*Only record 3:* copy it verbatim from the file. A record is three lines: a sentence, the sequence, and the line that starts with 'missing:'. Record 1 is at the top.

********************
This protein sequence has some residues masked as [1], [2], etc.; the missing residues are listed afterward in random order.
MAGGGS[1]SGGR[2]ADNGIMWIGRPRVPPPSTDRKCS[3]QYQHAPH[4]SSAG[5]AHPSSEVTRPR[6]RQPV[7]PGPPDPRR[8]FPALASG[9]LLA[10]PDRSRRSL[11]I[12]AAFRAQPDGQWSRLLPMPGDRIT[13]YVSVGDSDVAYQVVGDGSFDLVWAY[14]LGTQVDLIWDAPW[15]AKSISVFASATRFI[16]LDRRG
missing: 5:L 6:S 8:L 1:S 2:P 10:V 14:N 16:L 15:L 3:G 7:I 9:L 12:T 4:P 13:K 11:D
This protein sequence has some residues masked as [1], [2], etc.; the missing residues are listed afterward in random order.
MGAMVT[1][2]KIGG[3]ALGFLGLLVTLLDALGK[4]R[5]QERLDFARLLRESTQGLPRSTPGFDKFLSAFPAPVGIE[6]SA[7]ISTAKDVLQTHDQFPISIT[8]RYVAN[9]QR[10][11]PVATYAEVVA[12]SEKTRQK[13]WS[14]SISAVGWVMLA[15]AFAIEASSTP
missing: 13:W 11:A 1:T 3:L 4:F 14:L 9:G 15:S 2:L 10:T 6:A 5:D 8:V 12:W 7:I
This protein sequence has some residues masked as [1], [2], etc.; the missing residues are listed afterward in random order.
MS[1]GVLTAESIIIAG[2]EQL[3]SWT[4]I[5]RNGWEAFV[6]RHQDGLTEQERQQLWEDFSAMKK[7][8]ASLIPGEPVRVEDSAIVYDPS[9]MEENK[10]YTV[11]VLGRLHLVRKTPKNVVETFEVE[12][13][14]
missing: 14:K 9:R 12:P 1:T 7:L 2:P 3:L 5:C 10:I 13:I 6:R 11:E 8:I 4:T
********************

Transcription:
This protein sequence has some residues masked as [1], [2], etc.; the missing residues are listed afterward in random order.
MS[1]GVLTAESIIIAG[2]EQL[3]SWT[4]I[5]RNGWEAFV[6]RHQDGLTEQERQQLWEDFSAMKK[7][8]ASLIPGEPVRVEDSAIVYDPS[9]MEENK[10]YTV[11]VLGRLHLVRKTPKNVVETFEVE[12][13][14]
missing: 14:K 9:R 12:P 1:T 7:L 2:P 3:L 5:C 10:I 13:I 6:R 11:E 8:I 4:T